As described in detail above, according to the instantaneous voltage drop detector of the present invention, a regulator output is not used fo detection of voltage drop. Moreover the battery voltage drops can be detected without any delay from the start of actual drop. It further detects a battery voltage drop even if it does not drop to the 0 V level, but if it drops to only the median level, by directly connecting the reset circuit with the CR time constant circuit and enabling precise detection of voltage drop.
|Cited Patent||Filing date||Publication date||Applicant||Title|
|US4761824 *||May 22, 1986||Aug 2, 1988||Nec Corporation||Battery-powered mobile communications apparatus having transmitter reset function|
|US4766580 *||Sep 30, 1985||Aug 23, 1988||Pioneer Electronic Corporation||Information reproducing system with improved response to intermittent power supply|
|Citing Patent||Filing date||Publication date||Applicant||Title|
|US5175871 *||Aug 8, 1991||Dec 29, 1992||Ericsson/Ge Mobile Communication Holding Inc.||Power amplifier for a cellular telephone|
|US5239571 *||Oct 10, 1991||Aug 24, 1993||Kabushiki Kaisha Toshiba||Radio telephone device capable of automatically reconnecting an abnormally terminated communication line|
|US6571091 *||May 30, 1995||May 27, 2003||Motorola, Inc.||Power control method and apparatus suitable for use in a radio communication device|
|US6999736 *||Jan 8, 2002||Feb 14, 2006||Sharp Kabushiki Kaisha||Transmitting apparatus|
|US7750822 *||Jul 6, 2010||Seiko Instruments Inc.||Biometric information transmitter|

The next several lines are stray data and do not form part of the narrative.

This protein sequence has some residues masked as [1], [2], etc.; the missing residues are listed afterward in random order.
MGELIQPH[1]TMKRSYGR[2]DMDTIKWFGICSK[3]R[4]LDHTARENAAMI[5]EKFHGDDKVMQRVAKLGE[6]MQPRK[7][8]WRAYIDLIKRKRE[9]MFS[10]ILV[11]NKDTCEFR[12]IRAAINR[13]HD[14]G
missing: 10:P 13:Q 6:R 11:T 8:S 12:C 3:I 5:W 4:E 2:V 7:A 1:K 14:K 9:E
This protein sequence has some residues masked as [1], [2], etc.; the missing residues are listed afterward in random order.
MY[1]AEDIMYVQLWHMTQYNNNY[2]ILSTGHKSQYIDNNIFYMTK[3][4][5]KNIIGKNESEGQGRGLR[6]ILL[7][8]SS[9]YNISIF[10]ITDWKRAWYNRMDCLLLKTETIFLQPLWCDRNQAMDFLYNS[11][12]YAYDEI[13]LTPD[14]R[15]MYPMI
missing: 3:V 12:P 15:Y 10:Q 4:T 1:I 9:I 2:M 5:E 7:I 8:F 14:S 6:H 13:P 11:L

|US8335549 *||Jan 13, 2011||Dec 18, 2012||Lg Electronics Inc.||Method for power management of mobile communication terminal and mobile communication terminal using this method|
|US20020142740 *||Jan 8, 2002||Oct 3, 2002||Hitoshi Nitta||Transmitting apparatus|
|US20070146161 *||Nov 30, 2006||Jun 28, 2007||Yoshinori Sugai||Biometric information transmitter|
|US20110312385 *||Dec 22, 2011||Lg Electronics Inc.||Method for power management of mobile communication terminal and mobile communication terminal using this method|
|U.S. Classification||455/117, 455/127.1|
|International Classification||H02H3/247, G01R19/165, H04B1/44, H02H3/24|
|Cooperative Classification||H02H3/247, H04B1/44|
|European Classification||H02H3/247, H04B1/44|
|Feb 22, 1988||AS||Assignment|
Owner name: NEC CORPORATION, 33-1, SHIBA 5-CHOME, MINATO-KU, T
Free format text: ASSIGNMENT OF ASSIGNORS INTEREST.;ASSIGNOR:SAITO, AKIO;REEL/FRAME:004834/0744
Effective date: 19880219
Owner name: NEC CORPORATION, JAPAN
Free format text: ASSIGNMENT OF ASSIGNORS INTEREST;ASSIGNOR:SAITO, AKIO;REEL/FRAME:004834/0744
Effective date: 19880219
|Jun 9, 1993||FPAY||Fee payment|
Year of fee payment: 4
|Jun 25, 1997||FPAY||Fee payment|
Year of fee payment: 8
|Sep 13, 2001||FPAY||Fee payment|
Year of fee payment: 12